Back at base camp again after three days on the mountain, including a night at Camp 2 (7100m), the highest I’ve ever slept. We started out for Camp 1 on Monday morning (20th). As usual the weather started clear, but this time it stayed clear almost all the way to camp, so for the first time as we slogged up the steep scree slope we had clear views of the route above us to the summit, as well as fantastic views behind across the rugged rocky skyline of Tibet and the northern Himalayas. There has been a lot of snow on Cho Oyu over the last week or two. The rock band beneath the summit dome is still clearly visible, but the chances are high that there is a route through it on snow without having to resort to the rock.
In fact, we were spared all but a few minutes of snow in Camp 1 as well. Miha and Matjaz were very quiet in the tent next door to us this time. I still find it very hard to eat at high altitude, mainly because the expedition meals taste like shite (this time I forced down an ‘all day breakfast’ with no enjoyment whatsoever), but tent mate Tim continues to eat for Australia.
I had a great night’s sleep, however, and was feeling fresh as we set off up the snow slopes to Camp 2. We left at 7.15. Matt set quite a quick pace, and although we all kept together, some people were feeling it by the time we reached the foot of the serac wall. At this point we split up into a fast team and a slow team. Foolishly, as I’d been following close behind Matt all the way, I joined the former group, led by Tomaz, and whose only other two members were Matjaz and former Olympic rower Steve Williams.
I take back what I said about the Chinese team we encountered on the serac wall a few days ago. The reason they were taking so long to climb it was likely not due to incompetence, but because the were knackered, as I soon discovered. A steep snow slope leads up to a short vertical section with a number of very high steps which are very tiring at 6800m. Above this the path turns right on slopes of around 50 to 60 degrees. This section dog-legs back to the left, but a single fixed rope spans the whole section. The first part was easy, but as soon as I felt Steve and Matjaz attach to the rope behind me, it became very tight and it was a struggle keeping to the trail against the tug of two big people on the rope behind me pulling me in the other direction.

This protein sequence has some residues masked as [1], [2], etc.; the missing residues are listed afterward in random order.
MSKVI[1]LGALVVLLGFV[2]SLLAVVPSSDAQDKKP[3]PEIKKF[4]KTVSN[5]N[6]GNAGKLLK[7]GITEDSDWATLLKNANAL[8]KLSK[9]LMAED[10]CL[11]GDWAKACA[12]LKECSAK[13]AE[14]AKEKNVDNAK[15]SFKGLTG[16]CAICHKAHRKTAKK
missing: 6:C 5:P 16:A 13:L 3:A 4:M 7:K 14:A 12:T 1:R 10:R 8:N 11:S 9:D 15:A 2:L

From this point on the climb became a real test of endurance, and the next 24 hours or so were not the most enjoyable I’ve ever had.
Above the serac wall is a large plateau which affords some respite. We sat down to rest, eat and drink, before moving on. Above this the slopes to Camp 2 are unremittingly steep as they traverse above another wall of seracs, like pipes of a giant cathedral organ. Halfway up I’m struggling and my throat is parched. As Tomaz and Steve wait above us, Matjaz suggests I stop to take my pack off and have a drink. Immediately I feel better, but the going doesn’t get any easier. Near the top of a fixed rope section some of our sherpas pass us coming down, and Tomaz asks how far we are from Camp 2.
“25 minute, 25 minute,” they say.
I always wonder how Nepalis are so precise about time when none of them wear watches.
“25 minutes for you, or for us?” asks Matjaz. The difference between sherpas and we mere mortals on high mountains can be as much as twofold.
“For you!” they say.
“25 minutes up or down?” I ask still not convinced, but they assure me it’s for us going up.
Of course, it takes much longer. Above the fixed ropes is another steep slog of a snow slope which goes on and on. Watching Steve ahead of me carrying his Steve-sized pack makes me feel even more tired. I let Matjaz pass me, and he promptly disappears over the horizon ahead of me.
I reach Camp 2 at 1.30, exhausted and quite dehydrated. I’m still tired by the time Tim arrives at 3.30. The afternoon disappears in between snoozing and melting snow to drink. Only occasional glimpses of the summit dome 1100m above us are afforded through the cloud. The trail seems to have been obliterated by snow.
I suffer a restless night’s sleep, 13 hours of it, occasionally snatching 5 minutes here and there, but mainly lying awake suffering. I drink 2 litres of water during the night, and by the morning I’m still feeling dehydrated, with a splitting headache to boot.
We descend from Camp 2 in a blizzard. Many inches of fresh snow on the trail have made the steeper sections hard to negotiate, with the danger of the snow giving way beneath you a constant hazard. Beyond the plateau the going gets easier, however. I abseil down the serac wall and stroll into Camp 1 at 11.15, barely 2 hours after leaving Camp 2.
I join the athletes for the descent to base camp as the snowfall continues. Steve Williams, Richard Parks, assistant guide Matt, who is quicker than both of them, and myself. I’m still dehydrated, but base camp beckons. We reach it a little before three, where hot drinks, soup and chocolate brownies await, and I make up for the food and drink I’ve missed out on higher up.
The snow continues to fall today. There has been quite a lot of it over the last few days, providing an increased risk of avalanche. Our weather forecast predicts it will end on 25th, however, and there will be a long summit window thereafter. We’re probably going to spend two or three days back at base camp now, while we rest and the fresh snow consolidates.
Then it will be time for our summit push on the last few days of September.
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